What were the facts of Lobban’s case?
In Lobban v Minister for Justice  FCAFC 109, Mr Lobban, an Australian citizen, was subject to an extradition request by the United States. The United States alleged that Mr Lobban had committed sexual offences against the laws of Florida over the internet from his home in Perth, Australia.
Under the Extradition Act 1988 (Cth) there are four stages to the extradition process. After Mr Lobban’s arrest (first stage) the Minister issued a section 16(1) notice (second stage) directing a magistrate to conduct an extradition hearing pursuant to section 19 (third stage). The Minister then made a surrender determination under section 22 (fourth stage) and issued a surrender warrant in order to enable Mr Lobban’s extradition to the United States.
Mr Lobban complained that the Minister’s decision under section 22 was affected by judicial error. The grounds of appeal relate to the proper construction of Articles V and XIII of the Treaty on Extradition Between Australia and the United States of America in the context of sections 11 and 22 of the Extradition Act 1988 (Cth) and Regulation 4 of the Extradition (United States of America) Regulations.
What were the main arguments raised by the appeal?
Article V Ground
Under Article V the Minister may refuse the extradition of an eligible person if that person is an Australian citizen. However, the Minister has a discretionary power to deliver up Australian citizens if the Minister considers it proper to do so.
Mr Lobban contended that the fact that he was an Australian citizen mandated the Minister to refuse extradition unless the Minister came to a positive decision that he was not to do so. He claimed the fact that he was an Australian citizen should be given “stand alone importance”.
The Court’s Decision
The Full Court of the Federal Court of Australia rejected Mr Lobban’s argument and held that the fact that Mr Lobban was an Australian citizen was one of a number of relevant considerations the decision-maker is to have regard in exercising his or her discretion whether to make the surrender determination.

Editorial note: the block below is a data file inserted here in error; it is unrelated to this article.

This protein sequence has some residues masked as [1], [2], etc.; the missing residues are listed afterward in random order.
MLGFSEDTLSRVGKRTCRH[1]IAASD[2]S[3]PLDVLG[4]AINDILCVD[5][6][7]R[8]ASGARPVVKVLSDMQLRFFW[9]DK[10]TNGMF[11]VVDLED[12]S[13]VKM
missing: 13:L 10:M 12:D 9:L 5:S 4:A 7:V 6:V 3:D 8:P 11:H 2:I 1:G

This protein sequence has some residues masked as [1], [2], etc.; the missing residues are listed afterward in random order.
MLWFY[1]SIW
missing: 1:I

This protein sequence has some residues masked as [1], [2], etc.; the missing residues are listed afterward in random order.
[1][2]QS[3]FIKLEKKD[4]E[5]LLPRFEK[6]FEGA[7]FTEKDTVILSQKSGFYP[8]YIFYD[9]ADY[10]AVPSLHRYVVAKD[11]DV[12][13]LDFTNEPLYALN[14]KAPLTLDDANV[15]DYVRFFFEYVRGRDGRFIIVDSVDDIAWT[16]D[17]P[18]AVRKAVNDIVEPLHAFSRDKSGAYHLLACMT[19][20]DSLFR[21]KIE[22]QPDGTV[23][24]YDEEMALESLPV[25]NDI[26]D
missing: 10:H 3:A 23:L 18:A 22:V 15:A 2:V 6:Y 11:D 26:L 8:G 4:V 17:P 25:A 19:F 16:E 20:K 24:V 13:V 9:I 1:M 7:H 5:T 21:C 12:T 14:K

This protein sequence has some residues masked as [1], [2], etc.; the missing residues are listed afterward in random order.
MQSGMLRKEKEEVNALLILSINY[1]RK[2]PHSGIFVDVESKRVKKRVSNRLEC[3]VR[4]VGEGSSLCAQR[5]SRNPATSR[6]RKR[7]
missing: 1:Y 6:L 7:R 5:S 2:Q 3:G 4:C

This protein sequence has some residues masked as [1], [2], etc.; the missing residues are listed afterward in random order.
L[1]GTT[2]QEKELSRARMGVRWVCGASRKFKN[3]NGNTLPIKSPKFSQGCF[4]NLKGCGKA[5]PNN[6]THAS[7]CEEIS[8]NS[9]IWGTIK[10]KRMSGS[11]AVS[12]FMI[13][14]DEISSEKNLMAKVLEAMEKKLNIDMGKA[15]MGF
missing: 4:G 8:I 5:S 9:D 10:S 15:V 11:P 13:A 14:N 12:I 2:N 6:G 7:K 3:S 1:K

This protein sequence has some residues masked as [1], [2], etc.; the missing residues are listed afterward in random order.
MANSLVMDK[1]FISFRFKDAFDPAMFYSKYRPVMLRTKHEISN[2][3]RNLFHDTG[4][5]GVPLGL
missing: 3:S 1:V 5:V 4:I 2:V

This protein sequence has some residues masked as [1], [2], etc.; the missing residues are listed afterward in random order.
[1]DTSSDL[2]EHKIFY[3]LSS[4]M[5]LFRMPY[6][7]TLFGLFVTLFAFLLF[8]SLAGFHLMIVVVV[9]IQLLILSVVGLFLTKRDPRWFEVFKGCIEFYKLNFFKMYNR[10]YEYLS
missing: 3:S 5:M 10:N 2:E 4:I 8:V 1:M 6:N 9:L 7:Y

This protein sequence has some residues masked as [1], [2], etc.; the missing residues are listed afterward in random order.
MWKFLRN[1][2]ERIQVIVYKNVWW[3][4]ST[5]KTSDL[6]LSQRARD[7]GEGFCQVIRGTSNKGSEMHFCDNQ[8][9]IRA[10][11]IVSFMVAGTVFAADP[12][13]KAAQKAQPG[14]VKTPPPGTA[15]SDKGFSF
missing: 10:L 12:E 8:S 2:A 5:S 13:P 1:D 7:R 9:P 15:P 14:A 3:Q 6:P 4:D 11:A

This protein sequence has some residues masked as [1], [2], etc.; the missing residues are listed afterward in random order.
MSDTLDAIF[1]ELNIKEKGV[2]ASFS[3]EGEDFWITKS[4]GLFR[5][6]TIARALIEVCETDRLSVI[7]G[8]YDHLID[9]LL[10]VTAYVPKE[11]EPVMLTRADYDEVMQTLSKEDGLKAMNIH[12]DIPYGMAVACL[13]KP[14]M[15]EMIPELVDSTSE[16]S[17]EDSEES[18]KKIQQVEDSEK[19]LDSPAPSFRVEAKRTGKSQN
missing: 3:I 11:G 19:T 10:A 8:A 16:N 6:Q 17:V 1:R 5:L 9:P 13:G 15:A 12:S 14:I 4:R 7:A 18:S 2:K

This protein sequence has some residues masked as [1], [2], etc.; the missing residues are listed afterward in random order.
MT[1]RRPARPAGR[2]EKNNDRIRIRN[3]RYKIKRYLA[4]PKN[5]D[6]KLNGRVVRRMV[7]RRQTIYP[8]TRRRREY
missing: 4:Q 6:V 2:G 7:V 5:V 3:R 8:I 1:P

Article VIII Ground
Article XIII provides that a State subject to an extradition request may request additional information to enable the Minister to decide on the request for extradition. If the person subject to an extradition request is under arrest and the additional information is not received within the period requested by the State or is not sufficient the person shall be discharged from custody.
When the Minister was considering whether to exercise his discretion under section 22(2) to make a surrender determination, the State requested additional information to be provided by 28 September 2012 from the United States Department of Justice. The United States Department of Justice failed to respond to the State’s request for information until 16 November 2012.
Mr Lobban contended that Article XIII applied to all stages of the extradition process leading up to the surrender determination. Therefore, as a consequence of the delay Mr Lobban claimed he was entitled to be released from custody.
Decision of Siopis and Barker JJ
Siopis and Barker JJ held that the reference to additional information in Article XIII
applies only at the second stage of the extradition process. This interpretation is supported by sections 16 and 17 which emphasise the need for expedition at the second stage of the extradition process. This is in contrast to section 22 which does not provide for the release of a person in custody if the Minister’s determination under section 22 is delayed. The effect of this decision is that the provisions of Article XIII have no application to the making of a surrender determination under section 22.
Decision of Charlesworth J
Charleworth J held that it is implied under the law of Australia that persons subject to an extradition request are afforded procedural fairness. There is no reason why Article XIII should be construed to exclude the Minister from considering information requested by the State at the fourth stage of the extradition process.
The appeal was dismissed and Mr Lobban was extradited to the United States on 2 January 2017.
What was the outcome in the High Court?
On 10 November 2016 Mr Lobban’s application for special leave to the High Court was refused.